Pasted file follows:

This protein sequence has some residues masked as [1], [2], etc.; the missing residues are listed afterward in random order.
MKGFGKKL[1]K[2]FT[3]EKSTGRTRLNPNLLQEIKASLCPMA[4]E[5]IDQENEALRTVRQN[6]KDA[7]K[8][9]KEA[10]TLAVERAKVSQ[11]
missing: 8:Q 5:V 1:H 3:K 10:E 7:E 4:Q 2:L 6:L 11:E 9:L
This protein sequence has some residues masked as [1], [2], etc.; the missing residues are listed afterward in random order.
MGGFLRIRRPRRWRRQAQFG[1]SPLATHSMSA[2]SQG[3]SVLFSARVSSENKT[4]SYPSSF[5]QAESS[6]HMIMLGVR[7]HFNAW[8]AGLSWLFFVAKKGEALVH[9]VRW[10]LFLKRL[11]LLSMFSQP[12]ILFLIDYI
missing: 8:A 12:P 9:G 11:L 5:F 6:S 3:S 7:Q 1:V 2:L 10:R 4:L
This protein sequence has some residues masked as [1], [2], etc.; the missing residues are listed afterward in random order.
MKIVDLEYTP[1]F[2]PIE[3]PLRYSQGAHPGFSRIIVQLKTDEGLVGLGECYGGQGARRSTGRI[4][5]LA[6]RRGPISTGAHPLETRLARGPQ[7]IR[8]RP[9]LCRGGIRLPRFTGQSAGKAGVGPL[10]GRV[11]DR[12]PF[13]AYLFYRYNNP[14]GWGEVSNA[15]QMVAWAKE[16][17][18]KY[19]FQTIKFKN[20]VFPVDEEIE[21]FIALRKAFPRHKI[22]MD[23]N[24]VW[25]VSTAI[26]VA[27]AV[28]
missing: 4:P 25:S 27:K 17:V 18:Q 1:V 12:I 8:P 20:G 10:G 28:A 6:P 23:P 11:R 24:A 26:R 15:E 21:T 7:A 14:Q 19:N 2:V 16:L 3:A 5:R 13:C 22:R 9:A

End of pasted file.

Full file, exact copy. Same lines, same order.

This protein sequence has some residues masked as [1], [2], etc.; the missing residues are listed afterward in random order.
MKGFGKKL[1]K[2]FT[3]EKSTGRTRLNPNLLQEIKASLCPMA[4]E[5]IDQENEALRTVRQN[6]KDA[7]K[8][9]KEA[10]TLAVERAKVSQ[11]
missing: 8:Q 5:V 1:H 3:K 10:E 7:E 4:Q 2:L 6:L 11:E 9:L
This protein sequence has some residues masked as [1], [2], etc.; the missing residues are listed afterward in random order.
MGGFLRIRRPRRWRRQAQFG[1]SPLATHSMSA[2]SQG[3]SVLFSARVSSENKT[4]SYPSSF[5]QAESS[6]HMIMLGVR[7]HFNAW[8]AGLSWLFFVAKKGEALVH[9]VRW[10]LFLKRL[11]LLSMFSQP[12]ILFLIDYI
missing: 8:A 12:P 9:G 11:L 5:F 6:S 3:S 7:Q 1:V 2:L 10:R 4:L
This protein sequence has some residues masked as [1], [2], etc.; the missing residues are listed afterward in random order.
MKIVDLEYTP[1]F[2]PIE[3]PLRYSQGAHPGFSRIIVQLKTDEGLVGLGECYGGQGARRSTGRI[4][5]LA[6]RRGPISTGAHPLETRLARGPQ[7]IR[8]RP[9]LCRGGIRLPRFTGQSAGKAGVGPL[10]GRV[11]DR[12]PF[13]AYLFYRYNNP[14]GWGEVSNA[15]QMVAWAKE[16][17][18]KY[19]FQTIKFKN[20]VFPVDEEIE[21]FIALRKAFPRHKI[22]MD[23]N[24]VW[25]VSTAI[26]VA[27]AV[28]
missing: 4:P 25:S 27:K 17:V 18:Q 1:V 12:I 8:P 20:G 10:G 28:A 6:P 23:P 11:R 24:A 26:R 15:E 21:T 7:A 14:Q 19:N 2:V 16:L 3:A 5:R 13:C 22:R 9:A